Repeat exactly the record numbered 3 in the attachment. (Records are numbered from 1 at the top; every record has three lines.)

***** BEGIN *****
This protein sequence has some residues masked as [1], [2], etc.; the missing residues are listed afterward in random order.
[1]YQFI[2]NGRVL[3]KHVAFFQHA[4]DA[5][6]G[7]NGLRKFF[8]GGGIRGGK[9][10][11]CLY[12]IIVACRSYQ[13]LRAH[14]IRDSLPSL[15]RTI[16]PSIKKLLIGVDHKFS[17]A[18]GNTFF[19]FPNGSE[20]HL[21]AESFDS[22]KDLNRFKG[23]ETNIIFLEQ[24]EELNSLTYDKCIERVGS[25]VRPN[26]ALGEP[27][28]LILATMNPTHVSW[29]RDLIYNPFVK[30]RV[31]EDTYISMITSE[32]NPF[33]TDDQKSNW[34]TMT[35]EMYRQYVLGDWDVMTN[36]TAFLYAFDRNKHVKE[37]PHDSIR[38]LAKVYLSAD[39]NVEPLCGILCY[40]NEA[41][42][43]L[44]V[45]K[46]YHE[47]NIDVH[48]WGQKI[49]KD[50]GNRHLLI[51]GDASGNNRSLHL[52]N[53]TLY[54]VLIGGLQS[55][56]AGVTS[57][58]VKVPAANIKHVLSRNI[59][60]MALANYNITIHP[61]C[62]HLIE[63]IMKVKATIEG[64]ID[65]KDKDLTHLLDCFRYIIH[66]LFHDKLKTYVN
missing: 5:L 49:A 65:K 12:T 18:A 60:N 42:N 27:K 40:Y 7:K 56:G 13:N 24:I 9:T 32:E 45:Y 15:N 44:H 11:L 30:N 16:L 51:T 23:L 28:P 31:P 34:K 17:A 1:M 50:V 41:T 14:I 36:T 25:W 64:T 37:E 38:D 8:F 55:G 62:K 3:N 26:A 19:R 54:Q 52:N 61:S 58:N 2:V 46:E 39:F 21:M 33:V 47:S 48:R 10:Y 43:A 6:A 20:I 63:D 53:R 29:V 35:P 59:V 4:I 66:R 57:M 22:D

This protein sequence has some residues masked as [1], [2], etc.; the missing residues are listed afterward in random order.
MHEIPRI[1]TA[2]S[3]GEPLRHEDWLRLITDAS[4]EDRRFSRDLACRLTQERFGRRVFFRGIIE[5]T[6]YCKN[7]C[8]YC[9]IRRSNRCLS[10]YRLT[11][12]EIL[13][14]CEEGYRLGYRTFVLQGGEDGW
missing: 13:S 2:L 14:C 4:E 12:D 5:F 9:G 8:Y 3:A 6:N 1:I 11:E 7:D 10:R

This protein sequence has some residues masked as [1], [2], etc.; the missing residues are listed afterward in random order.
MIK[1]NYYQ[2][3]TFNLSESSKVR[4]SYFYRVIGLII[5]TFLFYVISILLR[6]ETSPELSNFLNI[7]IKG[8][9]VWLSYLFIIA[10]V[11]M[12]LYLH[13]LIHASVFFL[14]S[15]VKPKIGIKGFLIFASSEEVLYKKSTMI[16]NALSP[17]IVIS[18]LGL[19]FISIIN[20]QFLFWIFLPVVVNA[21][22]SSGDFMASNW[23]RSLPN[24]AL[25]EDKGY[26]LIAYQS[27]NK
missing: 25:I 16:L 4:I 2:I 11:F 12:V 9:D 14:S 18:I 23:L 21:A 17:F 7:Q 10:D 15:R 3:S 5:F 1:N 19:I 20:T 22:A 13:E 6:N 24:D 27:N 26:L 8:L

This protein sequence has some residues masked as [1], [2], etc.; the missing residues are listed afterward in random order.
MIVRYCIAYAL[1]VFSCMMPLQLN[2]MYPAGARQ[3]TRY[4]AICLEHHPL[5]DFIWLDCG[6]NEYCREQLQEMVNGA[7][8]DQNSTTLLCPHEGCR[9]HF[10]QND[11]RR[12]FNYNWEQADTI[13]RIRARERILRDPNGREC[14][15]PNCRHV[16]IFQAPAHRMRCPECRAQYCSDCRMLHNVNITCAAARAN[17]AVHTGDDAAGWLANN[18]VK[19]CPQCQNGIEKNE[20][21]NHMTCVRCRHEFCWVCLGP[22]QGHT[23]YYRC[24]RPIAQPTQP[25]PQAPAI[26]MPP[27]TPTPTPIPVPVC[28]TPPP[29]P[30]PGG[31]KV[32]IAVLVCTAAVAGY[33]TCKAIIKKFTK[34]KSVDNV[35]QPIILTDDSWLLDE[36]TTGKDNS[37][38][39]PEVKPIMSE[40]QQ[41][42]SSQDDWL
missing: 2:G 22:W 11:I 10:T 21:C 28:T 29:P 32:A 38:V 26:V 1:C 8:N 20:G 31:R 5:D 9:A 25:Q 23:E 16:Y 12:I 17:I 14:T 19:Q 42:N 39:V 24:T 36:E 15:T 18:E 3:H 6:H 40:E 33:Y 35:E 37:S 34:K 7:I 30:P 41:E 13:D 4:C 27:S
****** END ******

This protein sequence has some residues masked as [1], [2], etc.; the missing residues are listed afterward in random order.
MIK[1]NYYQ[2][3]TFNLSESSKVR[4]SYFYRVIGLII[5]TFLFYVISILLR[6]ETSPELSNFLNI[7]IKG[8][9]VWLSYLFIIA[10]V[11]M[12]LYLH[13]LIHASVFFL[14]S[15]VKPKIGIKGFLIFASSEEVLYKKSTMI[16]NALSP[17]IVIS[18]LGL[19]FISIIN[20]QFLFWIFLPVVVNA[21][22]SSGDFMASNW[23]RSLPN[24]AL[25]EDKGY[26]LIAYQS[27]NK
missing: 25:I 16:L 4:I 2:I 11:F 12:V 9:D 14:S 18:I 23:L 21:A 17:F 7:Q 10:D 15:R 3:S 5:F 1:N 19:I 20:T 22:A 13:E 6:N 24:D 27:N 26:L 8:L